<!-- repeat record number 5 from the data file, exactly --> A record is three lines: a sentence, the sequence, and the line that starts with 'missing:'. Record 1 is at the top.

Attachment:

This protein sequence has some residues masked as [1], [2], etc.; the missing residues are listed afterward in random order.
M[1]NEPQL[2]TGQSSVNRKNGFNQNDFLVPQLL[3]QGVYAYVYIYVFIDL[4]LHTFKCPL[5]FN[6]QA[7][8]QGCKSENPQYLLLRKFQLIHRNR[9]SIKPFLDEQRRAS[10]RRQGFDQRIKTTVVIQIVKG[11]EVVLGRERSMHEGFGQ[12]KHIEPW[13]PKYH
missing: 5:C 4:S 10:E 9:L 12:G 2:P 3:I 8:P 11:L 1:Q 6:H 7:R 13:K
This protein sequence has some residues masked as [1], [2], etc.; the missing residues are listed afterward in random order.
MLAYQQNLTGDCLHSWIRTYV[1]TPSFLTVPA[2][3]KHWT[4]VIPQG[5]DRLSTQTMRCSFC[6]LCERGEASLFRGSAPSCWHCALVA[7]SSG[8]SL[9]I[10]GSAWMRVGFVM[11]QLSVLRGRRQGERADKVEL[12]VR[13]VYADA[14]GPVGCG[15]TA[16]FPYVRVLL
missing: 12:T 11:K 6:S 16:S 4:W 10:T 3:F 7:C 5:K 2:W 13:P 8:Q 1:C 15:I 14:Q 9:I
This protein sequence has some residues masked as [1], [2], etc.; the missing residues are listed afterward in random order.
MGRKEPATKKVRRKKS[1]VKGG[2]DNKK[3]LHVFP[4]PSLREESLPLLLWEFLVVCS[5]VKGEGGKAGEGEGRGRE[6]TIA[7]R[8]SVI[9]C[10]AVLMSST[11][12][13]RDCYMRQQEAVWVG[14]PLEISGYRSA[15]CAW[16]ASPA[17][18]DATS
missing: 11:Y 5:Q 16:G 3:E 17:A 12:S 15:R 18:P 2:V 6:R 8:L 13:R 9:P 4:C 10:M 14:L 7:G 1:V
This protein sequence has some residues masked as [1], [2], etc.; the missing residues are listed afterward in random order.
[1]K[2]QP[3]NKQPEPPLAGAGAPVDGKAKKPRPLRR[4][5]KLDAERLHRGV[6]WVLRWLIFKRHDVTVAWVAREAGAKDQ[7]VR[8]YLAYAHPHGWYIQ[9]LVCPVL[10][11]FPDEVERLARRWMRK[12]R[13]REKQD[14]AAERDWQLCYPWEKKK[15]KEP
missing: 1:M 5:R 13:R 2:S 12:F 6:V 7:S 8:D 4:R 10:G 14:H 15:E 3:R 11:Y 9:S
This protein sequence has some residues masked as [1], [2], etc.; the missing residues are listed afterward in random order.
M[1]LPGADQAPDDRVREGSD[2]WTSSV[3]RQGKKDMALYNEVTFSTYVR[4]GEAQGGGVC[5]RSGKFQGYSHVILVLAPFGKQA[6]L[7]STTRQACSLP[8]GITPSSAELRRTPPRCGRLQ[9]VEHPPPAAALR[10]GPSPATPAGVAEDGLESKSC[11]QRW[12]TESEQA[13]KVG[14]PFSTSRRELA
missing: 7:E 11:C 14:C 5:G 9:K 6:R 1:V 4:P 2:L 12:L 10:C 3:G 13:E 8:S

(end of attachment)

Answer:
This protein sequence has some residues masked as [1], [2], etc.; the missing residues are listed afterward in random order.
M[1]LPGADQAPDDRVREGSD[2]WTSSV[3]RQGKKDMALYNEVTFSTYVR[4]GEAQGGGVC[5]RSGKFQGYSHVILVLAPFGKQA[6]L[7]STTRQACSLP[8]GITPSSAELRRTPPRCGRLQ[9]VEHPPPAAALR[10]GPSPATPAGVAEDGLESKSC[11]QRW[12]TESEQA[13]KVG[14]PFSTSRRELA
missing: 7:E 11:C 14:C 5:G 9:K 6:R 1:V 4:P 2:L 12:L 10:C 3:G 13:E 8:S